Can you see me now?

Under Watercolours installed the first webcam in the Fiji Islands at Castaway Island Resort many years ago and followed up with another one in Cozumel at Scuba Club Cozumel. Both webcams were instantly a huge hit, but it takes a strong, reliable, uninterrupted signal to serve up images every couple of seconds, which we don’t always have on remote islands. Now, everyone is so accustomed to checking the SCC webcam every day that when it does occasionally get stuck, the emails and phone calls start pouring in.

Fortunately at one of my workshops at SCC I recruited several of my students to help me add a bit of levity to the stressful minutes of webcam dysfunction. When the webcam goes down, this image goes up. I think it’s something everyone can relate to and it reminds people to chill out and smile. Hopefully you won’t have to see this image very often.

 

Giant Remora?

When processing images from a trip to the Bahanas, I discovered that I had captured an interesting perspective on a commensal relationship. The 12″ remora looks as big as the 6′ shark. All the result of a fisheye lens and perspective.

Invasion of the Aliens

I didn’t see their eerie little eyes peering back at me until after I shot the photo, uploaded it to my laptop and examined it in Photoshop. But why aren’t they smiling?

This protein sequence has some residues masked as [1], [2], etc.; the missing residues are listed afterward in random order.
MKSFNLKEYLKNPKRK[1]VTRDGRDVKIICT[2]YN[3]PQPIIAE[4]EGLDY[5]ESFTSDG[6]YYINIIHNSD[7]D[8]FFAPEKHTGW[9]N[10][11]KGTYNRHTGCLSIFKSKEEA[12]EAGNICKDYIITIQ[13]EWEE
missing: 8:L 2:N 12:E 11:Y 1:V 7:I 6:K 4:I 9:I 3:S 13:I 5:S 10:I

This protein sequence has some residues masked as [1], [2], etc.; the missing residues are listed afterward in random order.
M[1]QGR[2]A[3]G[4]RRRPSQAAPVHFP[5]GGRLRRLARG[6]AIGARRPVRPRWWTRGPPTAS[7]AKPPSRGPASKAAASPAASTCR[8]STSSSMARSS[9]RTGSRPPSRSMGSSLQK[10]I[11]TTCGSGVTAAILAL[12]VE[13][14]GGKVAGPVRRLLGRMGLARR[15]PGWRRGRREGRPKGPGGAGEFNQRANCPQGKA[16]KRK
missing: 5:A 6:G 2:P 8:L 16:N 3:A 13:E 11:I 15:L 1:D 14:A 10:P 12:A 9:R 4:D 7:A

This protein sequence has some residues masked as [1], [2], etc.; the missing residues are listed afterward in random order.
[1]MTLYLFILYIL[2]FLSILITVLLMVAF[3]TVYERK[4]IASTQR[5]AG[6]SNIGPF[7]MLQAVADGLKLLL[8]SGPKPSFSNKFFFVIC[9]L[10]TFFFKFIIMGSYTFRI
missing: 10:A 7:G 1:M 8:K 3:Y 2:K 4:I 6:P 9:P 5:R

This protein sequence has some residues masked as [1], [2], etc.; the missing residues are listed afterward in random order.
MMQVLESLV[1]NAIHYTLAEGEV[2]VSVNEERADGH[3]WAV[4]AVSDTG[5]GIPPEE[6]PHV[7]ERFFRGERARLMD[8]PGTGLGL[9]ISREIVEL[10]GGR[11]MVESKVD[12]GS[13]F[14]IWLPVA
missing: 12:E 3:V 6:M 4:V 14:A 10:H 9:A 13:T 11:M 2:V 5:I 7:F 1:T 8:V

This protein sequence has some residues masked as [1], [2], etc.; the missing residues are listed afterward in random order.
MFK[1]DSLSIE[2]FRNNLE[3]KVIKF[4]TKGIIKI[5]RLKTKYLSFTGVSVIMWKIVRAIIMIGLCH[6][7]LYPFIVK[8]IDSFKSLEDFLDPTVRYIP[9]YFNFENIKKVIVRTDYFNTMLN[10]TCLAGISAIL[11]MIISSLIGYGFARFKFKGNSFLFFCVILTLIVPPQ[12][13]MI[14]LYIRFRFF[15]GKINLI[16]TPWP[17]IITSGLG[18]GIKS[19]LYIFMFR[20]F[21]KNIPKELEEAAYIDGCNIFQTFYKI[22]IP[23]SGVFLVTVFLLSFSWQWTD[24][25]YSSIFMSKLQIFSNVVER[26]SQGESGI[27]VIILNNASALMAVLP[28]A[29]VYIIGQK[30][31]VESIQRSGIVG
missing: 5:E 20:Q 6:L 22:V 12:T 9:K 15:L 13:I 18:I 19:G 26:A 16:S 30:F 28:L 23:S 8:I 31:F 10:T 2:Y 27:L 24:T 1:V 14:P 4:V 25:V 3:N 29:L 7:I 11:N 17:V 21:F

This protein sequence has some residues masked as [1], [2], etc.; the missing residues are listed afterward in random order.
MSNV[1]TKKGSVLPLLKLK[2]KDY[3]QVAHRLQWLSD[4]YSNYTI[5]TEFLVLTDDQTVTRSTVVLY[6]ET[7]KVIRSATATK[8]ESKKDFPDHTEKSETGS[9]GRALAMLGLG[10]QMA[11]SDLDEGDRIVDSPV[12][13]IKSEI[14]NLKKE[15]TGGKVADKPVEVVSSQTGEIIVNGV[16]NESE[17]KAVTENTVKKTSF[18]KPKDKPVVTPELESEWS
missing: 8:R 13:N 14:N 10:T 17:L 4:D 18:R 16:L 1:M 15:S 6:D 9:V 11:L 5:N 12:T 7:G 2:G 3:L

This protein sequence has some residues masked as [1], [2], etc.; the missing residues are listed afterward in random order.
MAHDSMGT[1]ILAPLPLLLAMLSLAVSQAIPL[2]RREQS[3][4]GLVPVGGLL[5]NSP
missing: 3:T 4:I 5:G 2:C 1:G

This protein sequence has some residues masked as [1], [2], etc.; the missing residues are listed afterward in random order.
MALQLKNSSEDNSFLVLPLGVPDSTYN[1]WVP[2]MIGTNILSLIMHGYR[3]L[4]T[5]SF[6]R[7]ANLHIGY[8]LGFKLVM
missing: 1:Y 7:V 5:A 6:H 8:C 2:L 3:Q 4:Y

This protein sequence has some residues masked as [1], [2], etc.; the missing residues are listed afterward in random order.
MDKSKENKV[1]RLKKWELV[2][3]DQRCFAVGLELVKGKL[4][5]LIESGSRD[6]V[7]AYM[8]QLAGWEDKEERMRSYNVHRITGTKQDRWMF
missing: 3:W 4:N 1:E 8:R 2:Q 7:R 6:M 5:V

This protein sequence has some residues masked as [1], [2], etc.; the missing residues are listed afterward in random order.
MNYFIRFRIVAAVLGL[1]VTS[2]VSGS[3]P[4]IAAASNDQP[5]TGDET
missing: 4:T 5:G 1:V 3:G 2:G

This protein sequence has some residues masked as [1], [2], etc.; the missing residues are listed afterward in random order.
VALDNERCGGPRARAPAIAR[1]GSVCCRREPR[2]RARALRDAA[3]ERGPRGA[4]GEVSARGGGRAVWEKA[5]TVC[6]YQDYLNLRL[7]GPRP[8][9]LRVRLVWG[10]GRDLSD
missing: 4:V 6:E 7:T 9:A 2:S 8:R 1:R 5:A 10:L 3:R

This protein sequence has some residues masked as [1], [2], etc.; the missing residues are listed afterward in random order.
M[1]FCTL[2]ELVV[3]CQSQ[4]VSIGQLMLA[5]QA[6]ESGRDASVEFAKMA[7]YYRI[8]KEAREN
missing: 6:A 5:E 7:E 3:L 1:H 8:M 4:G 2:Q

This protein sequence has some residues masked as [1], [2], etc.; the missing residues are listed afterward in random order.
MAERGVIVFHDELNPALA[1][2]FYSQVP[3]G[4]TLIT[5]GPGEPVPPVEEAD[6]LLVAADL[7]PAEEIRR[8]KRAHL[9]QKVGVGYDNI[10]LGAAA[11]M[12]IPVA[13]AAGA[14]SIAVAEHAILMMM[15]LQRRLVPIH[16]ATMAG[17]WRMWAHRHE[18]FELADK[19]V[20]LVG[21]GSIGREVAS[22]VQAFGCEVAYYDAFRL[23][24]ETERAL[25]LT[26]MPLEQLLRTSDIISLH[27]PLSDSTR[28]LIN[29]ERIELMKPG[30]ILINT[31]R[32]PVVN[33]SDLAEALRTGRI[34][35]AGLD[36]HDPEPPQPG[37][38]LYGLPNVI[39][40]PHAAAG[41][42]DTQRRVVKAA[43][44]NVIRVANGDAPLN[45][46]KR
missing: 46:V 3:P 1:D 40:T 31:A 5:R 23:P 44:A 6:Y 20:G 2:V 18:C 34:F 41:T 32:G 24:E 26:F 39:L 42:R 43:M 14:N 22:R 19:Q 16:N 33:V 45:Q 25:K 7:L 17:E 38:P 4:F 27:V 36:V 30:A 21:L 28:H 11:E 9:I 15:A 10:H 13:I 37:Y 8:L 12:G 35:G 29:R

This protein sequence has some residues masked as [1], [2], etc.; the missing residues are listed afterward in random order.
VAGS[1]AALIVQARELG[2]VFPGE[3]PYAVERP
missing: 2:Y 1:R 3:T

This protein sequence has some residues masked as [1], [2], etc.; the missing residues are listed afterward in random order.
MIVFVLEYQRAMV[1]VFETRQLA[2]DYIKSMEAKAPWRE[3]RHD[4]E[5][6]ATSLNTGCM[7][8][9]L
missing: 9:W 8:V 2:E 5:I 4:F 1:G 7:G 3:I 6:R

On the Yamagiri Maru shipwreck in Truk Lagoon there is still oil the seeps from the engine rooms of the ship that has been sunk for 68 years. The ship lays on its side, so when divers penetrate the hull of the wreck their bubbles dislodge the oil that has built-up, to find its way to the nearest hole and escape to the surface. Swim, little bubbles! You’re free!

My dive buddy noticed the oil bubbles while on a safety stop just above the hull of the wreck and pointed them out to me. Had I listened more closely to the dive briefing, I would have heard the part telling us to not hover directly over the oil bubbles, as they do get all over your dive gear, camera and in your hair.

Diving in Truk Lagoon should be on everyone’s bucket list. I’ve got my next photo excursion to Truk scheduled for Feb. 16-23, 2014 and you’re invited to join me. Of course we’ll be aboard the Odyssey, the ONLY way to see Truk Lagoon. Not only is February 17, 2014 the 70th anniversary of Operation Hailstone, but it’s my birthday too (not even close to 70th). For those of you who have traveled with me in the past, you know this will be an amazing celebration. Email me if you would like to join us.

Flying Spiders!

Another good reason to look around you for photo opps is that when you have your head buried in your viewfinder you might miss something important. When we visited the mud men in Mt. Hagen, Papua New Guinea, the performance was followed by a tour of their garden area. Just walk down that path through those bushes… Lucky this huge web of spiders was high enough above our heads that we weren’t at risk of disturbing them, or them us. Being a bit arachnophobic, I remember the feeling of wanting to throw-up.

Look up!

If you’re ever in Tacoma, Washington be sure to stop by the Museum of Glass. This shot was taken at the Chihuly Bridge of Glass, a 500-foot-long pedestrian overpass that links the Museum to downtown Tacoma and its cultural corridor.

Here’s a video about the artist, Dale Chihuly.